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Archive for the ‘UKOLN’ Category

At our meeting yesterday, Mahendra from UKOLN raised a very good point about directing traffic to our repository. Considering that conversations about page ranking and Google keep cropping up, particularly with reference to linking to the publisher version of paper, this is an important way of directing traffic and raising our profile. Obviously I need to get the repository linked from as many places as I can. The obvious place to start is the Open Access repository registers.
I’ve registered with most of the Open Access registeries of repositories I can think of – ROAR, OAI, the BASE search engine, and ScientificCommons. I’ve got my eye on the Intute Repository Search project, starting late January. Have I missed any, or is there a list of sites to register with, somewhere?
Probably – please drop me a line and let me know.

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Blogging

Over at the social networking site Ning there’s a Library 2.0 community. Brian Kelly from UKOLN has established a little group within this to gather thoughts and ideas for a Blogging Masterclass that we’re presenting at the Internet Librarian International conference in London, 7 October 2007. Brian has a phancy new phone with a camera, so muggins here was caught off-guard this morning and has been roped doing a short promo for the masterclass and Ning pages. It won’t embed in this page so here’s a link:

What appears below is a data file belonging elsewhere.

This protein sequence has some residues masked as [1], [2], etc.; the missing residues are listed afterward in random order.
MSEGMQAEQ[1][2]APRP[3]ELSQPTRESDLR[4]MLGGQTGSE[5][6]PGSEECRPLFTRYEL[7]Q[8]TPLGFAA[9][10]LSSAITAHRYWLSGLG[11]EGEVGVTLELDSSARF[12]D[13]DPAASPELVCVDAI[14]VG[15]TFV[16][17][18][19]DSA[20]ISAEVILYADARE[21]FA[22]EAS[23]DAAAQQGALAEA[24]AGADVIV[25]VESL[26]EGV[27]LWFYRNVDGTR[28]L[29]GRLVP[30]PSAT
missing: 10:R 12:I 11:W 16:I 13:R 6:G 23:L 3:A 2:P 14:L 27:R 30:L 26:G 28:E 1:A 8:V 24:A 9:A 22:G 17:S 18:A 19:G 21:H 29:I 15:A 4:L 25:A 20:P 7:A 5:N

http://www.vcasmo.com/video/ukwebfocus/314

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I’ve had a response from the DCC helpdesk with this useful advice regarding DRAMBORA:

“The second version is expected in early autumn 2007 and will reflect a second round of pilot audits. We are in the process of developing an on-line tool that can be used to carry out the self-audit and expect that this will be ready for release shortly after version 2 of the toolkit is released”.

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So I’m just starting down the DRAMBORA road for repository risk assessment. I’ve downloaded the toolkit from the website (including a 221 page document that nearly undid our printer) and arranged it neatly in a folder. It looks quite daunting at first glance. The website doesn’t offer any warm and fuzzy assistance – just a link to email or complete a form for feedback. I’ve emailed one of the authors of the toolkit, and also sent off a query to the feedback email asking whether there’s likely to be any further training offered for DRAMBORA users. So far no response.

Therefore I’m tackling it the old fashioned way – nobbling a UKOLN bod (thanks Michael) for a coffee tomorrow afternoon in the hope he can shed some light on the process involved using little words and big sweeping gestures.

The thing I’m concerned about is whether this toolkit is at the stage that it can be used by institutions – it says ‘draft’ on the toolkit I’ve downloaded. Page 96 mentions an interactive webpage to produce the audit report – when it becomes available. There’s no immediate sign of this on the Drambora website. To this end, I’ve just rung the DCC helpdesk, and been advised to put my query in an email and send to them. Have done this – fingers crossed.